On Sept. 5, Delta District Court issued a ruling that overturns the county commissioners' Specific Development approvals for Western Slope Layers' and Rocky Mountain Layers' egg-laying operations.
The court directed the county to issue a cease and desist order against the operations.
That directive was carried out Friday, Sept. 6, by the county attorney's office. The county's order to "cease all egg laying operations immediately" impacts mainly the Western Slope Layers operation on Powell Mesa. Rocky Mountain Layers, a similar hen/egg business envisaged for eventual operations on Redlands Mesa, has not begun operations.
In reversing and vacating the county's Specific Development approvals, the court found that adverse health issues encountered by neighbors of the Western Slope Layers facility on Powell Mesa were a deciding factor.
The court found in the record of the county's hearing proceedings and previous court sessions "substantial medical evidence as to numerous health concerns in the (neighborhood) developing only after the Powell Mesa hen/egg operation commenced." The court noted that the county had presented no evidence contradicting the testimony on the medical issues.
"The court concludes that the (commissioners') resolution approving these two 15,000 hen/egg operations must be reversed and vacated based on the evidence of adverse health impacts in the surrounding area such that the proposed development is incompatible with the neighborhood," states the ruling.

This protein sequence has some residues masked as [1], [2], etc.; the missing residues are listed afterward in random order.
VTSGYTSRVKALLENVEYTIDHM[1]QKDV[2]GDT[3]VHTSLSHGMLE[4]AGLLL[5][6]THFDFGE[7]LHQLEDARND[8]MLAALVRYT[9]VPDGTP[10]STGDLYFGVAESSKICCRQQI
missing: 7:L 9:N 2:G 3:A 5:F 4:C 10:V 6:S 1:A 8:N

"The (county's) approval must be found to be devoid of record support as to compatibility with public health in the vicinity such that the approval ... is arbitrary and capricious," the court said.
The court reaffirmed its previous finding that in land use issues the county Master Plan is a regulatory document, not an advisory one. The county's Specific Development regulations incorporate the Master Plan by reference. Quoting twice from the Master Plan, the court ruling states:
• "The right to develop and improve private property does not constitute the right to physically damage or adversely impact the property or property value of neighboring landowners;"
• And, "In cases where there is incompatibility between an existing and a proposed land use, the property right of the existing use should be given priority."
On the issue of the plaintiffs' claim that the hen/egg operations would lower property values in the neighborhood, the court said, "There is record to support that property values have not been impacted."
The court made note of other issues raised during the commissioners' long public process on the hen/egg operations, including the following ones:
• Plaintiffs did not establish their claims against the county of bias;
• The county health department responded to health complaints of neighbors by contacting the owners of the hen/egg operation, not the people who complained.
• The commissioners conducted a lengthy process of public hearings on the hen/egg operation approvals;
• In pursuit of its professional public responsibilities, county staff has consulted with experts, conducted numerous inspections, and issued notices of non-compliance and its own cease and desist order under the Specific Development approval;
• The statutory right to farm does not apply directly in this issue before the court.
The commissioners' first Specific Development approval for the two hen/egg operations occurred just over two years ago.blog comments powered by Disqus